it is home to the new state-of-the-art Kodak
theatre which now serves as the permanent home to the annual
Academy Awards show. When Hollywood throws its annual celebration, Oscar
Night, it will now take place in the actual heart of Hollywood.
This project could well be
the crown jewel which finally turns the Boulevard around (much as Times Square
in New York was transformed after Disney opened the revived New Amsterdam
In 2009, another major attraction
opened right next to Grauman's and the Kodak: Madame Tussauds,
a state-of-the-art wax museum that offers visitors a chance to literally
rub elbows with spectacularly lifelike versions of Hollywood's top celebs.
And in 2011, Cirque du Soleil opened a glittering new show, named "IRIS", which will become a permanent part of the Boulevard, occupying the Kodak Theatre when the Oscars aren't underway.
Add it all up and Hollywood's
future is looking brighter than it has in decades.
At the same time, while the
west end of the Boulevard (at Hollywood & Highland) is
consolidating its recent gains, there is now work being done at the other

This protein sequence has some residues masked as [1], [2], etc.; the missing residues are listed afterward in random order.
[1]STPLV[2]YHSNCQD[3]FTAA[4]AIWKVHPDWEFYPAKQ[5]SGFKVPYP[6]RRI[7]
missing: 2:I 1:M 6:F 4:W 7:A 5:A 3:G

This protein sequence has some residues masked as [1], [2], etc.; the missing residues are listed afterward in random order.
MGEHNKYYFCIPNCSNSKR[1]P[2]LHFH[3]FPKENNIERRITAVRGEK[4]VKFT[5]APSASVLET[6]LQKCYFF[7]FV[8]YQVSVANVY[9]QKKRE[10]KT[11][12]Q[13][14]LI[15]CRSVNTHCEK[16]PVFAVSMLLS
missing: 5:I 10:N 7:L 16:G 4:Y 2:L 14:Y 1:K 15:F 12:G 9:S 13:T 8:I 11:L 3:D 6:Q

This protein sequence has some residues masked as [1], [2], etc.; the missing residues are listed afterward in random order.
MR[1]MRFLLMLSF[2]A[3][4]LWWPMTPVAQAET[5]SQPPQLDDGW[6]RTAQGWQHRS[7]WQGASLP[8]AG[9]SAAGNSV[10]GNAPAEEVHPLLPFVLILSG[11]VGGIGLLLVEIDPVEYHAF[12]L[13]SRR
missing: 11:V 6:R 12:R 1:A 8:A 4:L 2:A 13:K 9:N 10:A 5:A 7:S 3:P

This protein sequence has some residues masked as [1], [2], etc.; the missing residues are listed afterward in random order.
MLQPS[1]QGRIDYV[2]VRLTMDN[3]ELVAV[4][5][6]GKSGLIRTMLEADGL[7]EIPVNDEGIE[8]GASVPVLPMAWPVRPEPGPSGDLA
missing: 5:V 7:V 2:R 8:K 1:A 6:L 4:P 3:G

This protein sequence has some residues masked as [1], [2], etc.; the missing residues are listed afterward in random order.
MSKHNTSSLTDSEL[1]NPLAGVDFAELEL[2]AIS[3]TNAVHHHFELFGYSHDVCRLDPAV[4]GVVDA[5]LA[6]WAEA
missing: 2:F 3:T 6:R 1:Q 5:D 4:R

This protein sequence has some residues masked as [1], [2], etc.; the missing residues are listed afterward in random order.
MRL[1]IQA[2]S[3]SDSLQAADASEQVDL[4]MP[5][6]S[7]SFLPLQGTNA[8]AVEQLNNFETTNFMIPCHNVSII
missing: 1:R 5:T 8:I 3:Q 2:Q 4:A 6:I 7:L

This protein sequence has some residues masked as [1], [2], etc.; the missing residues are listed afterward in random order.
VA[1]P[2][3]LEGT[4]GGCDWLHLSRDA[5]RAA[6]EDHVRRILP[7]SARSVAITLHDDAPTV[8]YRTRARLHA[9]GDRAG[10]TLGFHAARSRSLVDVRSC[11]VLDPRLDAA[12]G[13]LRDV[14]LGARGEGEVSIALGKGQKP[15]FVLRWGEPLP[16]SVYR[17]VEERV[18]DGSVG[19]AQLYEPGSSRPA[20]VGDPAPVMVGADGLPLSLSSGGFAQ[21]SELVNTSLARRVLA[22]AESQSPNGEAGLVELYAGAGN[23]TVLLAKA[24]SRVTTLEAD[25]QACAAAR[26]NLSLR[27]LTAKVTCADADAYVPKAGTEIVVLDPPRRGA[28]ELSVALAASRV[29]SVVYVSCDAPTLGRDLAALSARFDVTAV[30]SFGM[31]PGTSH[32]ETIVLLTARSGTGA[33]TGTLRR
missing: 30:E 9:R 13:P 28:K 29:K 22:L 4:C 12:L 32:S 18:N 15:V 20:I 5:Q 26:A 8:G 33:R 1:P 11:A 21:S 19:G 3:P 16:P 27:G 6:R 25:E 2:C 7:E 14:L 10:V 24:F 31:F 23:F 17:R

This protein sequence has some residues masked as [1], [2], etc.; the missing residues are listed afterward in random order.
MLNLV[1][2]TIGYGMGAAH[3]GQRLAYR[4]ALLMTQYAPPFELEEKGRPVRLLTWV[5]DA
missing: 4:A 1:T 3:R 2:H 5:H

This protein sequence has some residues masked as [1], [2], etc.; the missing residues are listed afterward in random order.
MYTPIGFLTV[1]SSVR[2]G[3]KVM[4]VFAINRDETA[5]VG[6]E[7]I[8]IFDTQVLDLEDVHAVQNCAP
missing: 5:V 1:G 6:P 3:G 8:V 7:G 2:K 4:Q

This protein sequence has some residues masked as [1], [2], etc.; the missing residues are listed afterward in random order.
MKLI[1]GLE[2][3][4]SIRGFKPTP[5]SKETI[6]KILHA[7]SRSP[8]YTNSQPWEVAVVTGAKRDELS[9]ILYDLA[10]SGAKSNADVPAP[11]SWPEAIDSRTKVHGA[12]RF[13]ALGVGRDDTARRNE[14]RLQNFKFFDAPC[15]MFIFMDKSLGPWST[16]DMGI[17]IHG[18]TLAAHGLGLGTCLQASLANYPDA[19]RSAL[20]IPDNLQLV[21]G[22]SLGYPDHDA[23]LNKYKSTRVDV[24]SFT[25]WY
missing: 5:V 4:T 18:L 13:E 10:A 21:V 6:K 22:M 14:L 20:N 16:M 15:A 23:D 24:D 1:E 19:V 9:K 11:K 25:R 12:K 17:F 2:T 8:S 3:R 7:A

(east) end of Hollywood Blvd, where a brand new $350 million,
305-room "W" luxury
hotel complex has been built at the southeast corner of Hollywood & Vine.
It also includes 143 condos and 50,000 square feet of retail space,
including a new Delphine Brasserie at ground level, and the new
Drai's Hollywood nightclub near the top. It is next to the new subway station
(which will link Hollywood & Vine with Hollywood & Highland)
and across the street from the Pantages Theatre.
For more information by phone, you can call The Hollywood Chamber of Commerce
at: (323) 469-8311. That number will put you in touch with the Hollywood
InfoCenter, a recorded service that provides touch-button phone information
about Hollywood attractions and upcoming Hollywood events.
To reach Hollywood Boulevard from downtown Los Angeles, take the
Hollywood (101) Freeway north to the Hollywood Boulevard exit, then head
west (about a mile and a half) to Grauman's Chinese Theatre, which will
be on your right (north) side.
This webpage is not associated with any business
described in the article above, and does not constitute an
endorsement of this or any other business. The photos of celebrities on
this page also do not constitute
endorsements by them of any kind, and are used by the author solely to
illustrate this online article.